The Science in Society (SIS) Programme aims to promote research's engagement with society and vice versa, whether by mobilising stakeholders for new partnerships, encouraging two-way dialogue between researchers and other stakeholders, promoting a European Research Area (ERA) of ethics or by providing better access to research results.
The SIS Programme also supports new ways to interest young people in science and in research careers , and promotes equality between men and women in research . It strengthens the public profile of science and the ERA by endorsing innovative ways to communicate and debate on scientific issues with the general public.
ERA's societal dimension can be enhanced by creating opportunities for members of the public and other groups in society (such as civil society organisations ) to appropriate relevant knowledge, and for scientists to draw closer to the concerns of citizens. During the first years of the SIS Programme under the Seventh Framework Programme (FP7) , actions on public engagement and communication focused mainly on capacity building and mobilising key actors beyond the research community to engage not only in research findings but also in issues for future research.
Some projects were also successful in creating real engagement and two-way dialogue between researchers and the public, notably Meeting of Minds (European Citizens' Deliberation on Brain Science), while the Goverscience seminars provided a forum to debate the best way to take this issue forward. It became clear that many research organisations needed ideas and encouragement to help them work with members of the public and other types of organisations to enrich their research strategies and systems by taking account of societal concerns.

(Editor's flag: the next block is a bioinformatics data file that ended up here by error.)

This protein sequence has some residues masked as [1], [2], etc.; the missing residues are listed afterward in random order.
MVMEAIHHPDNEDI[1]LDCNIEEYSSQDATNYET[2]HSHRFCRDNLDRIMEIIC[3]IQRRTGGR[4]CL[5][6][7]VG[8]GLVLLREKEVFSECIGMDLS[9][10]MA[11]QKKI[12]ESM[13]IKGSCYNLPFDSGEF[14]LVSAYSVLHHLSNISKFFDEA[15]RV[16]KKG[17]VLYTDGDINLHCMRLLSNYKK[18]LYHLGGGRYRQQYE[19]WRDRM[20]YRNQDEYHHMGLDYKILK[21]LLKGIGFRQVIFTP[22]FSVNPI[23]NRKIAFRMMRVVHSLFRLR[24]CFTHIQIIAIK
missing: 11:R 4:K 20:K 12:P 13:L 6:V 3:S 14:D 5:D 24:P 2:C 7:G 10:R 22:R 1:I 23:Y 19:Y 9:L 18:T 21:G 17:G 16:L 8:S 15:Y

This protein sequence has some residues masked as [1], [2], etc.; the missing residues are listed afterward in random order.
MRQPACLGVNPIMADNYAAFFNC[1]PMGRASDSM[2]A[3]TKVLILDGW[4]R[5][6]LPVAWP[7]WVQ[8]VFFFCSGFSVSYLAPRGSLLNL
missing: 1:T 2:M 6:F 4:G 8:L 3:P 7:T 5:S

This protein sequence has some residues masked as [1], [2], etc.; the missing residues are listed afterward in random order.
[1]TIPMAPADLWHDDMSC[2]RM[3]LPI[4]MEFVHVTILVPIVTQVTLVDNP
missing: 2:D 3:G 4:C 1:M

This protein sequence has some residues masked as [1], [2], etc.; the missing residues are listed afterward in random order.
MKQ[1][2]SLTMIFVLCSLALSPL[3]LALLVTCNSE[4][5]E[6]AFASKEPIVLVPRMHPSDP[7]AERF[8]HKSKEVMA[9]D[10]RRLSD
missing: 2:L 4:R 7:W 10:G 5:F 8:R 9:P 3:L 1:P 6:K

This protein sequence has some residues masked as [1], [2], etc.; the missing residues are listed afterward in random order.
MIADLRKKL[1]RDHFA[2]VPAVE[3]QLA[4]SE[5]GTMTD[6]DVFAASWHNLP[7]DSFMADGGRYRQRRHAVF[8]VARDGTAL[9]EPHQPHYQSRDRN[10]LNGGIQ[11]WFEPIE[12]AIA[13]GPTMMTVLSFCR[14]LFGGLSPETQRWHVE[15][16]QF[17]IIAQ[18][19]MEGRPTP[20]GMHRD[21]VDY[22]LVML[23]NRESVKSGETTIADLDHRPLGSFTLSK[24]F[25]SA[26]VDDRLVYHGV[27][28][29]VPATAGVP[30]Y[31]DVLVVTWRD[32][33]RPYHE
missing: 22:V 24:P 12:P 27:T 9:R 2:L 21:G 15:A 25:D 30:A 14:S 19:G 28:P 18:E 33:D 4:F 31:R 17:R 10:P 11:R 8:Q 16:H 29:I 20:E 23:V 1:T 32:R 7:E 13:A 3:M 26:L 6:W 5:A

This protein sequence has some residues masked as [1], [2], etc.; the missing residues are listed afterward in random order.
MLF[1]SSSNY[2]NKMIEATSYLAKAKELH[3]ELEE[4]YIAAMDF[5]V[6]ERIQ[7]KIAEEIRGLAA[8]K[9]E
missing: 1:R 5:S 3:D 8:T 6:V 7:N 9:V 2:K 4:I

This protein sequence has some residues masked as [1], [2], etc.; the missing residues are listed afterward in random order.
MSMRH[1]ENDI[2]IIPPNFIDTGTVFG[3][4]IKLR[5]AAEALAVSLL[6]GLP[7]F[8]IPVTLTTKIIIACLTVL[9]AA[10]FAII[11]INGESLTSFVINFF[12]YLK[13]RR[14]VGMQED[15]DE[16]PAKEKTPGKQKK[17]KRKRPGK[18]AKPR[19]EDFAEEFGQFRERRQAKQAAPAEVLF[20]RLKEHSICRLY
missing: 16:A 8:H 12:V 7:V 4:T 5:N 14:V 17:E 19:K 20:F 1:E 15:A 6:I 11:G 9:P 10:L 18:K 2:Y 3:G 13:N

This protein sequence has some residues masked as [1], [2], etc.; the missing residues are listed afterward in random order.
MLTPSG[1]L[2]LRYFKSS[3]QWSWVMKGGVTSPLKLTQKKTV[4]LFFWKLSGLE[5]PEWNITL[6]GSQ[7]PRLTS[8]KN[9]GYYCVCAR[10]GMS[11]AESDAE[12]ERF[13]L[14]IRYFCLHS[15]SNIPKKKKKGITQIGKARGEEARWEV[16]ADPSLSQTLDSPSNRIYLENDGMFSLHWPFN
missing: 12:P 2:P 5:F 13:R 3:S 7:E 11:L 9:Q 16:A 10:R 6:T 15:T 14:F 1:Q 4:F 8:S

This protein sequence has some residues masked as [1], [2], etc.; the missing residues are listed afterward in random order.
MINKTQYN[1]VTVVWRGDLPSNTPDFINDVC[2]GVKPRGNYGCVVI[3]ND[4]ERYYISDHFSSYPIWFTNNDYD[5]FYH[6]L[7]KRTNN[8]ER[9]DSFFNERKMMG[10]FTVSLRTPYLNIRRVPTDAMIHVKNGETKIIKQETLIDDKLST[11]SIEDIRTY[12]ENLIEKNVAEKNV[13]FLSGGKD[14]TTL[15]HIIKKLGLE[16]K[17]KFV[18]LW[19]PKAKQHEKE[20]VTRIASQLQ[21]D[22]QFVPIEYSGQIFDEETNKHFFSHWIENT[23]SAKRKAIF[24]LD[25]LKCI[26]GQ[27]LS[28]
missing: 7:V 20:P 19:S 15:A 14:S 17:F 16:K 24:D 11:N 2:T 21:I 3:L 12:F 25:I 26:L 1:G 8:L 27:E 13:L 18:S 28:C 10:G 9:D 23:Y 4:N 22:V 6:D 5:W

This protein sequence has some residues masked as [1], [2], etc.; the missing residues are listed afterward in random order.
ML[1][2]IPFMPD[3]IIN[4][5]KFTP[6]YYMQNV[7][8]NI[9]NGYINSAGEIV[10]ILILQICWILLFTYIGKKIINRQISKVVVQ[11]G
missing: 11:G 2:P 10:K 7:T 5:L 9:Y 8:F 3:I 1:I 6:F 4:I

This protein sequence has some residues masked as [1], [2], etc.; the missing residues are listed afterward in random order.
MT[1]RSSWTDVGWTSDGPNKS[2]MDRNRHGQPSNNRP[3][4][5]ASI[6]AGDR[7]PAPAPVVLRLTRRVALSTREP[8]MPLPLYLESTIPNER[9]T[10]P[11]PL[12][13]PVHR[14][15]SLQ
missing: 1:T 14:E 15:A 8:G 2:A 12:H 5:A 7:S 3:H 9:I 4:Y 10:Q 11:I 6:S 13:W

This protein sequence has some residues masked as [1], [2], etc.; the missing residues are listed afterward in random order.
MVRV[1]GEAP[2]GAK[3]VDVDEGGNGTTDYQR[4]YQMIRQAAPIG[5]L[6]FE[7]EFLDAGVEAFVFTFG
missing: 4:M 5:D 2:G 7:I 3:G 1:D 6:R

A major new development in this regard has been the launch of longer-term Mobilisation and Mutual Learning Action Plans (MMLs) since the 2010 Work Programme .
The effective involvement and engagement of society in tackling the many challenges being faced requires mechanisms that facilitate cooperation between a diverse range of actors with different types of knowledge.
MMLs are designed to bring together actors from research and the wider community (e.g. civil society organisations, ministries, policymakers, science festivals and the media). They will collaborate on action plans that will connect research activities for a chosen Societal Challenge.
These plans will encompass a series of SIS actions, such as public engagement, investigating ethics and governance, two-way communication, women in science, and science education. The emphasis will be on mobilising all relevant actors and on mutual learning in order to pool experiences and better focus their respective efforts on finding solutions that develop and use scientific and technological knowledge in the public interest.
In addition to MMLs, the Science, Economy and Society Directorate has also developed the MASIS (Monitoring Research and Policy Activities of Science in Society) initiative, which aims to increase the visibility of SIS activities, and therefore their impact on European policymaking and society at large.